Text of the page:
“We are getting a rich mix of data that is generating important information not only on global priorities, but also how these differ by characteristics: gender, age, location and education level. So far there seems to be a strong overlap of priorities among regions. Education, health, water, food, “an honest and responsive government” and “protection against crime and violence” feature amongst the top ten for every region of the world”– said Claire Melamed, from the Overseas Development Institute.

What are global citizens saying?

Participants in MY World are asked to select which six out of sixteen issues are most important for them and their families. Results to date reveal that voters’ top three priorities are “a good education”, “better healthcare” and “an honest and responsive government”. “Access to water and sanitation” and “nutritious and affordable food” are also perceived by people as being of key importance to improving their lives.

Citizens voting predominantly for health and education reveal the continuing relevance of the Millennium Development Goals (MDGs) which recently observed the 1000 day milestone to their 2015 target date. MY World represents an entry point for people to build on MDG achievements and help define an ambitious development agenda after 2015 that has poverty eradication and sustainable development at its core.

However, results also indicate that people are pointing to new issues to be addressed, such as “an honest and responsive government”, “better job opportunities” and “protection against crime and violence”, which also rank within the top seven priorities.

MY World has generated extremely positive  and  powerful responses across the world, as demonstrated  by Oyebola Folajimi Kehinde, one of the thousands who participated in the offline representative survey in Nigeria: “The final statements most of the grassroots people kept hammering on was that “let’s all hope they do something tangible with the newly collated data.”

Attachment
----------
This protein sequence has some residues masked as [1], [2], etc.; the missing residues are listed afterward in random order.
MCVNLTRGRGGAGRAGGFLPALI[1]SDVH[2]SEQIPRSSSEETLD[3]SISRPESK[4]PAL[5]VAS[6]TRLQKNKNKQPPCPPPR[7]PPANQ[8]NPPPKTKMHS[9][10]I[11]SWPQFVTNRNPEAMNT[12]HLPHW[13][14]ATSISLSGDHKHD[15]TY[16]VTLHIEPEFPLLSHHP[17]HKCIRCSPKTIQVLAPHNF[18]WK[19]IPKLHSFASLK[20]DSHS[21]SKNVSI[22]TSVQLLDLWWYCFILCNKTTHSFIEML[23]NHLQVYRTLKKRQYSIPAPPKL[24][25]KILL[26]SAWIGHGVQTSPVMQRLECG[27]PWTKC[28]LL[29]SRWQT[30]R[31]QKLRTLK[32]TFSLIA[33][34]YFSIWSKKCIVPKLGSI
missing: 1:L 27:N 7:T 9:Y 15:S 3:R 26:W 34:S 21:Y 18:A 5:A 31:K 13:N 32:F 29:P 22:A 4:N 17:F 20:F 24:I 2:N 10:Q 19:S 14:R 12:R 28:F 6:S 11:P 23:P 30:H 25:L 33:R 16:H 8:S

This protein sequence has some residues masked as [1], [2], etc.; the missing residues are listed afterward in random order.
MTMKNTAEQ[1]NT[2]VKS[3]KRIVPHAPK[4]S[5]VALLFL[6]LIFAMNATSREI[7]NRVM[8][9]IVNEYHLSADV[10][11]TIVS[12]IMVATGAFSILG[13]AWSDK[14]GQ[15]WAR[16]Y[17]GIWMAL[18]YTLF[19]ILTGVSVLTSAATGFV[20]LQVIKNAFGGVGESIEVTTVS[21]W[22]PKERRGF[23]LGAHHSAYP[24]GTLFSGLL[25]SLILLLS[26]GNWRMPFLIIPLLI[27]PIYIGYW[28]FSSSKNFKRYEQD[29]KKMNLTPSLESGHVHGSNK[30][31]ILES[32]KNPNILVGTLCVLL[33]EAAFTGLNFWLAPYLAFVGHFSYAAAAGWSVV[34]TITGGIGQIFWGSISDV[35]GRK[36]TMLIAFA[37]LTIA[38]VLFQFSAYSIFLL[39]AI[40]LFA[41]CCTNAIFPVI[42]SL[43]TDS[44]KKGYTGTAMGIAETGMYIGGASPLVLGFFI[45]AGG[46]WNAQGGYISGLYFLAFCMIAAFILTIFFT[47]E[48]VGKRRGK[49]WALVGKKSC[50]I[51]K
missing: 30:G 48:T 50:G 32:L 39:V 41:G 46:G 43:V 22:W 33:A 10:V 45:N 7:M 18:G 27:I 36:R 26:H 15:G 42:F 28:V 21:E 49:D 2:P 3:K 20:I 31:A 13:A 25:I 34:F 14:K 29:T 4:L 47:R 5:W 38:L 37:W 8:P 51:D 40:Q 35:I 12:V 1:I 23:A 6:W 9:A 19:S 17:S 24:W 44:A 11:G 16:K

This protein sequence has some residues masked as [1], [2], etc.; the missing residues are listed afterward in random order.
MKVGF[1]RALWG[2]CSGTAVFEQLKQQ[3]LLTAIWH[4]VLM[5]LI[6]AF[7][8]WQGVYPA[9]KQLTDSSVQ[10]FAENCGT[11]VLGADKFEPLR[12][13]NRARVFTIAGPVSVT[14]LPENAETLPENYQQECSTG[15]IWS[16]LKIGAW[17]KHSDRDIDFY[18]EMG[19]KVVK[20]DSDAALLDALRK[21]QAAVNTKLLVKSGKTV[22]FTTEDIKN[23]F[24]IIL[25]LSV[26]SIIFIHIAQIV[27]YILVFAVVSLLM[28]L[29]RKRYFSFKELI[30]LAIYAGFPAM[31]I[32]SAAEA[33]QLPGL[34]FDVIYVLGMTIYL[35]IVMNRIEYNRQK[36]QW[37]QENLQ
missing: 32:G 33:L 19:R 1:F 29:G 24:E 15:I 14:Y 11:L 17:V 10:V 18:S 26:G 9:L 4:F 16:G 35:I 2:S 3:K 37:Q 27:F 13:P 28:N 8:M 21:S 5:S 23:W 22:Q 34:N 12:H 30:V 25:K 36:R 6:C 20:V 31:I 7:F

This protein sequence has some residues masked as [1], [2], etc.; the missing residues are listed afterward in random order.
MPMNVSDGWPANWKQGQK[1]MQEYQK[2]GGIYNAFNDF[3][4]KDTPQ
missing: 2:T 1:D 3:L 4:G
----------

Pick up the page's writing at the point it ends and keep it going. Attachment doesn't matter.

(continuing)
Until 2015, the UN and partners continue to invite men and women everywhere to vote in MY World and contribute to shaping a better world together.


About MY World voters so far:

  • Over three-quarters of participants are from developing countries™ — nearly half (48%) from low human development countries; another 29% from medium human development countries (according to Human Development Index http://hdr.undp.org/en/statistics/ ).
  • There is a roughly equal gender split for participants: 52% male, 48% female. The top seven choices are identical for men and women.
  • Nearly two-thirds (64%) of participants are under the age of 30.
  • 57% of participants completed the survey offline and are likely to be amongst the poorest (without internet access, mobile phones). Of those, 67% were from rural areas.
  • 45% of participants have low education levels and are likely to be poor (education is used as a proxy for income in most surveys) — 21% of participants did not finish primary school; another 24% only finished primary school.

To view the results to date, visit  results.myworld2015.org  To access the raw open data, visit dataset.myworld2015.org .